USDC S.D. New York, January 26, 2009

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In a copyright infringement suit brought by fourteen record companies against Usenet.com., a provider of electronic message boards (known as “newsgroups”) where subscribers can upload and download files including digital music files, the court issued sanctions against defendants for spoliation of evidence after striking portions of their expert’s declaration in opposition to sanctions.

The plaintiffs filed suit for direct and indirect copyright infringement against Usenet.com, claiming that Usenet.com provided their subscribers access to hundreds of music newsgroups containing infringing digital music files copyrighted by the plaintiffs and that copies of plaintiffs’ copyrighted works resided on defendants’ servers. The plaintiffs requested Usage Data (i.e., records from the defendants’ servers that reflect actual requests by subscribers to download and upload music files), Digital Music Files (i.e., the physical digital copies of the plaintiffs’ copyrighted sound recordings located on the defendants’ servers), and promotional material on the defendants’ web site that mentioned music and MP3 files.

Before reaching the substance of the motion, the court granted in part the plaintiffs’ motion to strike portions of the declaration of defendants’ expert. The court held that certain of the expert’s opinions, including his conclusions regarding the capabilities of the defendants’ system, merely repeated the hearsay of defendant Reynolds, the operator of Usenet.com, without any independent investigation or analysis. The court denied the plaintiffs’ motion to strike those portions of the expert’s declaration that related to the Usenet in general and Usenet technology that were based on his own expert knowledge.

Turning to the sanctions motion itself, the court found that a party bringing a motion for sanctions must demonstrate 1) that its adversary had control of the evidence and a duty to preserve it at the time it was lost or destroyed; 2) that the adversary had a “culpable state of mind” when the evidence was lost or destroyed; and 3) that the lost or destroyed evidence was “relevant” to the moving party’s claims such that a reasonable trier of fact could find that it would support a claim.

The plaintiffs requested the Usage Data in January, 2008, and requested the Digital Music Files in March, 2008. The court held that the defendants were on notice that they had a duty to preserve evidence on March 8, 2008, at the very latest.

The plaintiffs asserted that the defendants disabled access to their music newsgroups, took affirmative steps to delete the Digital Music Files by reconfiguring their servers to overwrite the Digital Music Files making them irretrievable, and failed to preserve the Usage Data and Digital Music Files. The court rejected the defendants’ argument that they did not have a duty to preserve transient data, finding that defendants did have such a duty because they were on notice regarding specific types of data requested by the plaintiffs.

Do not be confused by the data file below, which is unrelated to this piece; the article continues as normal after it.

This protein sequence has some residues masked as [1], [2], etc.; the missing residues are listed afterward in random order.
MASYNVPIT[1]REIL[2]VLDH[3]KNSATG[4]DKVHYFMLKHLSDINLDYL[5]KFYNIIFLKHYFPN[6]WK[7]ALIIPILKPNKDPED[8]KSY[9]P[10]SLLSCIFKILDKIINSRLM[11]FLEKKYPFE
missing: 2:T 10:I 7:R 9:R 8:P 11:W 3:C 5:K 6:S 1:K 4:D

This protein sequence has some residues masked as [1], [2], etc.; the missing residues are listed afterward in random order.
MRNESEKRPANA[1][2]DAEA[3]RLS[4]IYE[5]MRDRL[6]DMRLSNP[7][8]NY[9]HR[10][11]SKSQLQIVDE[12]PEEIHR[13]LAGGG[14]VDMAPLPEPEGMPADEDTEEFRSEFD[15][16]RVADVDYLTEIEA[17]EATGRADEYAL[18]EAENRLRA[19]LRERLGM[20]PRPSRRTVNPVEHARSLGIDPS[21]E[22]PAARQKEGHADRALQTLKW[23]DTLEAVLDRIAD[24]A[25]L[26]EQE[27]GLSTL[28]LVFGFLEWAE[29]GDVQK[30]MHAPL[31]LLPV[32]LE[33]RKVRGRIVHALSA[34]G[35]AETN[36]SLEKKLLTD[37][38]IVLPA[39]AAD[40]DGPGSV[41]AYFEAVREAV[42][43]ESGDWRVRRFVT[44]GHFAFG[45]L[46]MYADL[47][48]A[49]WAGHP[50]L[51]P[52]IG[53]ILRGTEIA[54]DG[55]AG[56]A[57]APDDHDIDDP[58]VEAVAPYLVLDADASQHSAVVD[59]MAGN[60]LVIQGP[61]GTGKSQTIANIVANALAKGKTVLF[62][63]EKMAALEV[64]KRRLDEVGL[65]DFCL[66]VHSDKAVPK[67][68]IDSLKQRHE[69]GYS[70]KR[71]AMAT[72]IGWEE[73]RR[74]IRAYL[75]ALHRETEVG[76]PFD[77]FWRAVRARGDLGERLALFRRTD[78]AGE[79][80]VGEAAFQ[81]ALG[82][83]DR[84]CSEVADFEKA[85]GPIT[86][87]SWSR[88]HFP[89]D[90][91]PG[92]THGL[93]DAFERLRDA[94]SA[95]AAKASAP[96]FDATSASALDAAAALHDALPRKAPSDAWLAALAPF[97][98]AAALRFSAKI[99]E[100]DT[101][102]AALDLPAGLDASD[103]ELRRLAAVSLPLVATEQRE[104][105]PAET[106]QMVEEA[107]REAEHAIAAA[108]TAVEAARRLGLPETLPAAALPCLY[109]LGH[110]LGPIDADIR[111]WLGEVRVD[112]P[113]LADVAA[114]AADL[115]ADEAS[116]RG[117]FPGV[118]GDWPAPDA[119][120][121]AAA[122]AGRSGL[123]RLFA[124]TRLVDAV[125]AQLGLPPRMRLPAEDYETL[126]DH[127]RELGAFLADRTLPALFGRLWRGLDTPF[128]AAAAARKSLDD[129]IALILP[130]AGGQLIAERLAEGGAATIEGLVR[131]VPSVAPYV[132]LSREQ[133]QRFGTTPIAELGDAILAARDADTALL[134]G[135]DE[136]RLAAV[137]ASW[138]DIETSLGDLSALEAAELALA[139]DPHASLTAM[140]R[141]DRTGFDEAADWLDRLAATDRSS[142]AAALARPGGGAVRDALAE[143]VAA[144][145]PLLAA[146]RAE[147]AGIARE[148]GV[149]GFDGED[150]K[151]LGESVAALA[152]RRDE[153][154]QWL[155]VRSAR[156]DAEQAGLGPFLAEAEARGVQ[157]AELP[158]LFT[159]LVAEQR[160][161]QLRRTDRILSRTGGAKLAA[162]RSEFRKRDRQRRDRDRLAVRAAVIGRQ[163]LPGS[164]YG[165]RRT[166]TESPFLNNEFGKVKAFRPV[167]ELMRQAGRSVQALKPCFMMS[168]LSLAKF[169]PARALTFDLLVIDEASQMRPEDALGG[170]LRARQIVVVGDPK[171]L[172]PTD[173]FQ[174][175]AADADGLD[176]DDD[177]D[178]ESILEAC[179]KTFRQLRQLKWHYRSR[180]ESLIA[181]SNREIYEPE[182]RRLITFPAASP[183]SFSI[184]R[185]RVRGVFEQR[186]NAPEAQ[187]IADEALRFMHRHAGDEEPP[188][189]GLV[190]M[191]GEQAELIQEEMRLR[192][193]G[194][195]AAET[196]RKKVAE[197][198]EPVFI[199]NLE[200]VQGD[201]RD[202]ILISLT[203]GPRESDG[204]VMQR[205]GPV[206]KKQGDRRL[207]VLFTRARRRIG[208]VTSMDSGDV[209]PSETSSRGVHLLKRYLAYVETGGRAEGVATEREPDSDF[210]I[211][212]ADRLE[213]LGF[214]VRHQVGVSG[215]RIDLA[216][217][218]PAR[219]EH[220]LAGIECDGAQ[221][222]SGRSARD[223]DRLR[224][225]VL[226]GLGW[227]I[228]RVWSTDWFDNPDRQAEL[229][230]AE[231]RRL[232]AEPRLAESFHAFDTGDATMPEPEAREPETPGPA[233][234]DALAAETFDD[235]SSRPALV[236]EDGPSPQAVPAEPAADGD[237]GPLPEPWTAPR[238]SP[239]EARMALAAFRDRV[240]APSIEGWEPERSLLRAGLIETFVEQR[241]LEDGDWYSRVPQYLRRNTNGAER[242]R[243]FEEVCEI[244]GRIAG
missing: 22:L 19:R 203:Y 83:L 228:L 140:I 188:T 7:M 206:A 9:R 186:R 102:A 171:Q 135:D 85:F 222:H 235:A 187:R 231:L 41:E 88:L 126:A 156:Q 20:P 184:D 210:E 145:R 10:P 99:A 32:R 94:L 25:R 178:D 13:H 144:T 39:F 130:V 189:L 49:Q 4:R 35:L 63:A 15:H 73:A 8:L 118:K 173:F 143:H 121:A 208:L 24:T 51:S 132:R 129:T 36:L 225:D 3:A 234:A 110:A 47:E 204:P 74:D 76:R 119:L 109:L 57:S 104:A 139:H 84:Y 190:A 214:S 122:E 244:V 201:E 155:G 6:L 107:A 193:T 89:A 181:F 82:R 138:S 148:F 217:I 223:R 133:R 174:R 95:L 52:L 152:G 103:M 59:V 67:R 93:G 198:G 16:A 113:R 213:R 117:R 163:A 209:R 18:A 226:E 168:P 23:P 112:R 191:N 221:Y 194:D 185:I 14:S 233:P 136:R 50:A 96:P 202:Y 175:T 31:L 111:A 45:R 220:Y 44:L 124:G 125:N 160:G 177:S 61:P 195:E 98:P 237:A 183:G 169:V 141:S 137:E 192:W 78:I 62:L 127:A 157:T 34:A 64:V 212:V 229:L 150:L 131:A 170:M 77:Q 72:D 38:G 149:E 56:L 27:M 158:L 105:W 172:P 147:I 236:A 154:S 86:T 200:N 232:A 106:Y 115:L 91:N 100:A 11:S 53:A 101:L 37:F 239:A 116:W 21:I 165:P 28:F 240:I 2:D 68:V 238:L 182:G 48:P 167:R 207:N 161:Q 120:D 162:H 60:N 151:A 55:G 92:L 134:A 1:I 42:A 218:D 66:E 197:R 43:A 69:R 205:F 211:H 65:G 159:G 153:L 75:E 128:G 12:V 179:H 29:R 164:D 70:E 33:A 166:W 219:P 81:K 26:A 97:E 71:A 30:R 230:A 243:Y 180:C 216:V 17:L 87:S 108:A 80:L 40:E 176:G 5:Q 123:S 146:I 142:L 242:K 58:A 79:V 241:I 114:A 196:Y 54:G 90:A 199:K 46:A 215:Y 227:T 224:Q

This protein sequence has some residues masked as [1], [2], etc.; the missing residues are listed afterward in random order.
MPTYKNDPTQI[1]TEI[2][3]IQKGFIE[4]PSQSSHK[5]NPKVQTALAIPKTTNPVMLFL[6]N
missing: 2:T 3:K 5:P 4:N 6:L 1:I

In finding the defendants were culpable and acted in bad faith, the court rejected the defendants’ argument that their actions were not culpable because the Digital Music Files expired off their servers in the normal course of business and because they disabled access to the music groups at the request of plaintiffs. Detailed evidence about the defendants’ operations on and after March 8 revealed that defendants took affirmative steps to reconfigure their servers to delete the Digital Music Files and to overwrite them. In addition, the court stated that “even assuming plaintiffs had asked defendants to disable the newsgroups, defendants still had an obligation to preserve the data requested in discovery.”

Regarding relevance of the lost or destroyed evidence, the court stated that “when evidence is destroyed in bad faith, that alone is sufficient to support an inference that the missing evidence would have been favorable to the party seeking sanctions and thus relevant.” Even if that were not the case, the court held that the requested data was relevant because the Usage Data and Digital Music Files “would have been critical in showing the extent to which defendants’ service was used for the purpose of copyright infringement – a key inquiry under each of the three theories of secondary copyright infringement alleged by plaintiffs.” In addition, evidence of the volume and proportion of the infringement occurring on the service “is also relevant to rebutting defendants’ affirmative defense that defendants’ service has commercially significant non-infringing uses – a key defense to contributory copyright infringement.”

Declining to issue a case-dispositive sanction, the court ordered an adverse inference instruction “precluding the defendants from challenging any statistical evidence of infringement via the Usenet.com service presented by plaintiffs on the grounds that it does not fairly and accurately reflect pre-spoliation usage of defendants’ servers.” The court also granted the plaintiffs’ request for attorneys’ fees relating to the issue of spoliation.